SECTION 17-23-140. Immediate disposition of certain misdemeanors or felonies; appearance before judge and sentence.
Upon the defendant's signing the waiver of presentment and the plea of guilty the clerk of court shall deliver the indictment to the sheriff or one of his duly authorized deputies whose duty it shall be to appear before the resident judge of the circuit or presiding judge therein at some convenient time and place, having with him the defendant. And upon the defendant's acknowledging his plea before the judge the judge shall sentence the defendant as though the indictment had been presented by the grand jury and the plea of the defendant taken at the regular term of the court of general sessions of the county in which the case arose. Provided, however, that in the event the defendant is charged with a felony, the acknowledgement by the defendant of his plea and the sentencing by the judge shall take place only in open court and shall not take place in chambers.
SECTION 17-23-150. Immediate disposition of certain misdemeanors or felonies; powers of circuit judges in such cases.
Except as otherwise provided in Section 17-23-140, as to such cases as are herein referred to in Sections 17-23-120 to 17-23-140 the circuit judges shall have the same powers at chambers as they have in open court.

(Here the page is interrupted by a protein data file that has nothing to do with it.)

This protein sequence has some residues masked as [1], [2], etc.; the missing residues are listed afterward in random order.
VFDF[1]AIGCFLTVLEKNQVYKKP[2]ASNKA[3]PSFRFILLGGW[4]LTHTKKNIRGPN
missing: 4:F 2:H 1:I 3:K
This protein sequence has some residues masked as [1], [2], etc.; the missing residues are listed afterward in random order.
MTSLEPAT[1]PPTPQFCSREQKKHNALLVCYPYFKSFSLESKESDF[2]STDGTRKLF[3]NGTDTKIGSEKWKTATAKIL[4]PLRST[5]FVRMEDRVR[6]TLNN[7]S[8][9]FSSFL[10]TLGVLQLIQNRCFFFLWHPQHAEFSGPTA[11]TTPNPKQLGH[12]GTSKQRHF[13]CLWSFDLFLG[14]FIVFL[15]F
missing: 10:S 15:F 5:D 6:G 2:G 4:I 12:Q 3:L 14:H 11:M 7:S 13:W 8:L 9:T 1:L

SECTION 17-23-160. Notice of right to preliminary hearing; form for request.
When any person charged with a crime who is entitled to a preliminary hearing on such charges appears in person or by counsel in a hearing to set bond, he shall be notified by a magistrate orally and in writing of his right to such preliminary hearing. When a person is notified of his right to a preliminary hearing, he shall be furnished a simple form providing him an opportunity to request a preliminary hearing by signing and returning this form to the advising magistrate then and there or thereafter. Any person so notified who fails to timely request a preliminary hearing shall lose his right to such hearing.